Traumatic Brain Injury (TBI)
Adjust GED: Reasoning, (Math, and Language)
Adjust Aptitudes: G, V, N, S, P, Q
Avoid Temperaments: D, I, V, E, A, S, T, U, P, J
Rationale: Aside from additional physical deficits, trauma to the brain can affect cognitive and social functioning. Cognitive reductions may be readily measured in such tests as the Halstead-Reitan, WAIS subtests, Bender Gestalt, and aptitude measures. Both speed and quality can be impaired. Memory and attention span deficits are best reflected in the level of General Educational Development - Reasoning characteristic.
TBI often reduces access to efficient cognitive and perceptual processing. Consider adjustments to Aptitudes G, V, and N for reduced cognition and Aptitudes S, P, and Q for spatial, form, and clerical perceptual deficits.
Changes due to TBI are often difficult to distinguish from pre-injury functioning. Each TBI case is quite different. TBI is often accompanied by significant personality changes which affect social skills and functioning. Temperament adjustments provide a way to isolate certain behavioral factors or social situations to which the individual can no longer adjust.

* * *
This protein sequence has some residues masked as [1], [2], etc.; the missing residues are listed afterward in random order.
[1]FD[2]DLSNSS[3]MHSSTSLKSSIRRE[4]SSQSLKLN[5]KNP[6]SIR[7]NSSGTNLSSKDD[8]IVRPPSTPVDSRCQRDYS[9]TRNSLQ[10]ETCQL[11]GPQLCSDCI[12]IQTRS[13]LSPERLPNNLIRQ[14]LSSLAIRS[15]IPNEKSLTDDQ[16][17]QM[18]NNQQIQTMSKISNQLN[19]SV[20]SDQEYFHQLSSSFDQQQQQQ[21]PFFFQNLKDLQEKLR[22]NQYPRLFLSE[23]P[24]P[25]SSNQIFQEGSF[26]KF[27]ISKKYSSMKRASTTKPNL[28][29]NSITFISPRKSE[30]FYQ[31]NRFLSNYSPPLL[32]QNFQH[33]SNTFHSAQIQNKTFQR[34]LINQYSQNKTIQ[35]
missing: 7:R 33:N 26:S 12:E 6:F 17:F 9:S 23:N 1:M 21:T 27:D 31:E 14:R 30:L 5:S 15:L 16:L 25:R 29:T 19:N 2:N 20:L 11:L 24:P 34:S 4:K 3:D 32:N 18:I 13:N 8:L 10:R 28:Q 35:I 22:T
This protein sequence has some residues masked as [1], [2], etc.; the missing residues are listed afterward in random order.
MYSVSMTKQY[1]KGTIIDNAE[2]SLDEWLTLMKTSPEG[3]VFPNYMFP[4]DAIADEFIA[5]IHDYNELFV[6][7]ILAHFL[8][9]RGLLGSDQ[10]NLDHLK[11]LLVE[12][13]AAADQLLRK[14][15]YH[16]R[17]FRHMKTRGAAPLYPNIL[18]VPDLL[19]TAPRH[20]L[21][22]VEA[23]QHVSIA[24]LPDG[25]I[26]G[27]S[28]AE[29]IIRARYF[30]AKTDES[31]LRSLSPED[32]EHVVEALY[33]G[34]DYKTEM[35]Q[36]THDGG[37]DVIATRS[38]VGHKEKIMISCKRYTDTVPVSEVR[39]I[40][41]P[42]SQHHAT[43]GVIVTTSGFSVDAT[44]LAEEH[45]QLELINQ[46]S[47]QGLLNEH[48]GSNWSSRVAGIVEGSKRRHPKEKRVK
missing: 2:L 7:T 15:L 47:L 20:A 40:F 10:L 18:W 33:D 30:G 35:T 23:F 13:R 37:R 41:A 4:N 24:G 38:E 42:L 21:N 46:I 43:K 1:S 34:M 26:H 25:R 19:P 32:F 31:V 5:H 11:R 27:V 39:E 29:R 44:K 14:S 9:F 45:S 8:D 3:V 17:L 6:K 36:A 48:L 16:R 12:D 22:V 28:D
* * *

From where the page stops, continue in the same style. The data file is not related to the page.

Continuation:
Consider these Temperament Adjustments:
- Communication: D, I, E, S, and P
- Concentration and memory: V, S, and possibly T and J
- Dealing with people: D, I, E, S, U, and P
Impact: While no single temperament factor is highly restrictive in and of itself, multiple impairments can be severely restrictive. Therefore, restrict factors that are clearly documented as impairments (e.g. psychological / psychiatric evaluation or situational assessment notes from vocational evaluation, FCE, or work adjustment / work simulation). Restrict multiple temperament situations only if you have clear evidence of permanent incompatibility.